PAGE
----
How Northern Trust leader Jordan Reed rebooted his season

It was after the PGA Championship at Bethpage Black when Patrick Reed decided he was quitting golf. Not for good, but at least for a few days to figure out why Captain America had lost his super powers.

Reed, the 2018 Masters champion and Ryder Cup hero, missed the cut at Bethpage after rounds of 74 and 72. It was the low point of a difficult stretch during which he hadn’t come close to sniffing a top-10 finish since tying for 14th at the WGC-Mexico Championship in February. His swing felt fine and his putting was decent, but the results were consistently disappointing.

“I love to play,” Reed said Saturday at Liberty National in Jersey City, where he will take the 54-hole lead into the final round of The Northern Trust. “But my team hadn’t seen the type of golf I played at Bethpage where we thought we were doing things well, but the numbers were getting worse and worse. I couldn’t put a finger on it. So my team said, ‘Let’s shut it down and take a break. Hang out with the family, don’t touch a golf club for 10 days and we’ll reset.’ ”

Reed not touching a golf club is like a smoker quitting cigarettes cold turkey. It wasn’t easy, but it was necessary. He said he felt like toast, his body drained and his brain fried.

“I came back and the next thing you know I was hitting it 20 yards farther than I when I first went into the break,” he said. “Right then and there I knew I was recharged and ready to go.”

Reed is looking like Captain America again, the player who spirited the U.S. team to victory at the 2016 Ryder Cup at Hazeltine and won the 2018 Masters. His 4-under 67 on Saturday set him at 14-under for the tournament, good for a one-shot lead over Abraham Ancer. He also will be chased by seven other players within four shots of his lead.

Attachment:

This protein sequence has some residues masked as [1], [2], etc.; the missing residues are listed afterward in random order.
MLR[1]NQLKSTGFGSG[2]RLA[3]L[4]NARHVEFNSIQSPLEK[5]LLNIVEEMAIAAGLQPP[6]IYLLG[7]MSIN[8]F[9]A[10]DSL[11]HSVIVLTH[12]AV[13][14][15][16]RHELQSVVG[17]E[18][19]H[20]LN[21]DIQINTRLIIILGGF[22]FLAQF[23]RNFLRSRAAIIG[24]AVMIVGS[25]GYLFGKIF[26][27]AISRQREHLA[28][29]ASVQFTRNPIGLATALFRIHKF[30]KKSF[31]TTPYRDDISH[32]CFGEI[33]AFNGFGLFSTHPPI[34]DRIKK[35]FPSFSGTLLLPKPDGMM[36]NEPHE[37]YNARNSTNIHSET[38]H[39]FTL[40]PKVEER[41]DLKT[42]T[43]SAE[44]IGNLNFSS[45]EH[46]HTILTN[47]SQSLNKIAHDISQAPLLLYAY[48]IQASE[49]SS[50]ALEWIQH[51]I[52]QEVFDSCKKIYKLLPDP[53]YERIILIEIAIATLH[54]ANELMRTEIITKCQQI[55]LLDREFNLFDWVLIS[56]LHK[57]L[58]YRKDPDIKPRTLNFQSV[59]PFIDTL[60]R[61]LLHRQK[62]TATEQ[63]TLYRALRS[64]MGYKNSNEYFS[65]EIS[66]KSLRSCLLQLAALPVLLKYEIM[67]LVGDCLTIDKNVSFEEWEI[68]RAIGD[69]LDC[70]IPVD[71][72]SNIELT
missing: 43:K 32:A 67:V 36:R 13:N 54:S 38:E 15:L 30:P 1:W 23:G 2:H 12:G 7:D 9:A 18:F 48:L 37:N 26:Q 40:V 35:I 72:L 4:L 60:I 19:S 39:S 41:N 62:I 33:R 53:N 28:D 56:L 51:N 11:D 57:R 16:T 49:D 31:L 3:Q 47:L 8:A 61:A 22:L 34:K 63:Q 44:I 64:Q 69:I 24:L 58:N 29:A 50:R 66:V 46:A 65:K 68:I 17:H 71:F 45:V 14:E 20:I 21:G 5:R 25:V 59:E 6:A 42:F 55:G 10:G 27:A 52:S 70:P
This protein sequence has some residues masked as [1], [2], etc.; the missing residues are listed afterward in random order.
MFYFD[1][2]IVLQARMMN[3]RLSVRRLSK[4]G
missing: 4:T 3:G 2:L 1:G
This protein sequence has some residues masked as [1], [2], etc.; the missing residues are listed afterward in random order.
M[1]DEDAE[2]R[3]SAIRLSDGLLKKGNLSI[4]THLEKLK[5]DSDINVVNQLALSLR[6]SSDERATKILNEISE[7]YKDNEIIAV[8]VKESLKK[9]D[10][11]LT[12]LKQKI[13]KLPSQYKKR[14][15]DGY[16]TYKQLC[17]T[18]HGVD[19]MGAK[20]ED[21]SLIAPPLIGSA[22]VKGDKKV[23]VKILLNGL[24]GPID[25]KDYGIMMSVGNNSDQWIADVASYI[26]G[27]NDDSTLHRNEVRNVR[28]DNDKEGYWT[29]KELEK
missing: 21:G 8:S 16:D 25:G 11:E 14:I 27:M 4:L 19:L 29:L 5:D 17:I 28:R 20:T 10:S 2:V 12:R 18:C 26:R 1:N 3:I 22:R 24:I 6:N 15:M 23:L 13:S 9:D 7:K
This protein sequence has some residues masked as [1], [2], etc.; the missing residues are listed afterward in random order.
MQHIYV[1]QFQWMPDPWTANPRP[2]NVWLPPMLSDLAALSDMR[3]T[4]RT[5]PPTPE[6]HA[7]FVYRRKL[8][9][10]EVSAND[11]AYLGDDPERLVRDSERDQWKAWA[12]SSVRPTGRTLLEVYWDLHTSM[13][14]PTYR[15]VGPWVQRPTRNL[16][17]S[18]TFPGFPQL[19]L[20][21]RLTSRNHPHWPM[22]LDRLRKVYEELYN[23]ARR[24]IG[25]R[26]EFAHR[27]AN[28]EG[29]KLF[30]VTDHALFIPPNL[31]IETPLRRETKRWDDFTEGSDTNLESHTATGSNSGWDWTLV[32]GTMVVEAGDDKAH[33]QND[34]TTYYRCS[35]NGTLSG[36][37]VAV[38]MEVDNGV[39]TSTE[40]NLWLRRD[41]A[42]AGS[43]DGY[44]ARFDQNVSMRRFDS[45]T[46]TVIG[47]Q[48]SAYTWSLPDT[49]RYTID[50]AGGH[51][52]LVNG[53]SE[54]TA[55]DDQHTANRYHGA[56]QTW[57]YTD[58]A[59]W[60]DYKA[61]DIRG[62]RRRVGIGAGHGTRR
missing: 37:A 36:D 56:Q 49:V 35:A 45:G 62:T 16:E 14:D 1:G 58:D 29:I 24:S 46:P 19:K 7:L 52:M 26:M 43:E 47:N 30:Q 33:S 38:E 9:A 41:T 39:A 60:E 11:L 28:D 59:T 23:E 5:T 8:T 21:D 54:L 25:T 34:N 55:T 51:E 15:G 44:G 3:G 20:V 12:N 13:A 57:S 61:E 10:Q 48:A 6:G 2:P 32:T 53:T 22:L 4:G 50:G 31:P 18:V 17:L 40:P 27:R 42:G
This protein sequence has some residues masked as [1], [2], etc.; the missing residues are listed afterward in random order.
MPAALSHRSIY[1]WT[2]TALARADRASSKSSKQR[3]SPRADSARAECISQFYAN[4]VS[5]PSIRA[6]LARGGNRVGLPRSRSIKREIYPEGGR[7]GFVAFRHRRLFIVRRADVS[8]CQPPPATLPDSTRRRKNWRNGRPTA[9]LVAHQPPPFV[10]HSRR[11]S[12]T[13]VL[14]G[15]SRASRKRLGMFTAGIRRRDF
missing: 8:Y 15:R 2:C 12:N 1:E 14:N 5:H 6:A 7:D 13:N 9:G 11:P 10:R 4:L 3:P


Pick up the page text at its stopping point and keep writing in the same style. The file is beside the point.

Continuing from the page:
It’s the first time Reed has held a 54-hole lead since winning the Masters, the most recent of his six PGA Tour wins. He played well Saturday, navigating tricky 10-15 mph winds. He had five birdies, with his only bogey coming at the par-4 15th, where he hit his tee shot into a fairway bunker and his second shot into some trees. Otherwise, his ball-striking was solid. He had just 24 putts.

“The biggest thing for me is to allow my mind to get out of its way and go out and be who I am and that’s grind,” Reed said. “Once I get on the golf course, just go play golf: see golf shots, hit golf shots. I was able to do that basically after I got done with my break. Now it’s just go out, stick to the game plan and hope we have a chance to win a golf tournament on Sunday.”

He also made a slight equipment change that has proven beneficial. Last Sunday, Reed switched to a softer, higher-launching golf ball to limit the release. He shot 7-under in the final round at Greensboro, N.C., and now 66-66-67 at The Northern Trust.

“It’s going in the right direction,” Reed said. “I think I’m doing a lot of things well. I just need to continue to play great golf and continue improving on what we’re trying to do. It’s awesome to be in contention again.”

Perhaps it makes sense Reed is turning into Captain American again at Liberty National, where the U.S. won the Presidents Cup in 2017 with Reed going 3-1-1 in his matches. The karma may help on Sunday.

“Seeing the Statue of Liberty and hearing the chants U.S. and Captain America out there on the golf course is nice” Reed said.

His super powers have returned.

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